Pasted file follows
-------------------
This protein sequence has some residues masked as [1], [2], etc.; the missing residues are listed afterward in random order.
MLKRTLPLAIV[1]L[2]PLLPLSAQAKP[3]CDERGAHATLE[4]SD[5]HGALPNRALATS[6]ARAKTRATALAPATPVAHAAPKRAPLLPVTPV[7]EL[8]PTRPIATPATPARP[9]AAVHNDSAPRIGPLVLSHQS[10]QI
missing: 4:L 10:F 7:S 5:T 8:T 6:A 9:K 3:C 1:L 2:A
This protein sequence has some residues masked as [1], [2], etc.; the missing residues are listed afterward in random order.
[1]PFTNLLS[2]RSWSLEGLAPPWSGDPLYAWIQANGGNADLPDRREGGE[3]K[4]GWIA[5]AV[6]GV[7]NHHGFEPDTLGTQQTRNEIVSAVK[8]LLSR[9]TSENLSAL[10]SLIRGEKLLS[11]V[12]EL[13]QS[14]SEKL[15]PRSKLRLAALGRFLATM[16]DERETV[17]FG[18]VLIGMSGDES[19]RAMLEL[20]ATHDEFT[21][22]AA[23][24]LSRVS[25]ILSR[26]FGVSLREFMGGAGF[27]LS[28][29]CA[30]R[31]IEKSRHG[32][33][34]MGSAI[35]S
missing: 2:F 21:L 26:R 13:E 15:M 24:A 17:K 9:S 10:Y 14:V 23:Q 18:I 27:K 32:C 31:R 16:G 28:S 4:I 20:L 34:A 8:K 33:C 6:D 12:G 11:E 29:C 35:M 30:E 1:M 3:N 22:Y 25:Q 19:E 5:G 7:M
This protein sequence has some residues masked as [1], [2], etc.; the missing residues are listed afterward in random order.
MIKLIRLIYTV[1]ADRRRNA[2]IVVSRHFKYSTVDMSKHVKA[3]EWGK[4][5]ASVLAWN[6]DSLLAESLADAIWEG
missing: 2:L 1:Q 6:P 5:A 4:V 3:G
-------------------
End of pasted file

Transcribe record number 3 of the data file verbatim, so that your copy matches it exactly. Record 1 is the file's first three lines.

This protein sequence has some residues masked as [1], [2], etc.; the missing residues are listed afterward in random order.
MIKLIRLIYTV[1]ADRRRNA[2]IVVSRHFKYSTVDMSKHVKA[3]EWGK[4][5]ASVLAWN[6]DSLLAESLADAIWEG
missing: 2:L 1:Q 6:P 5:A 4:V 3:G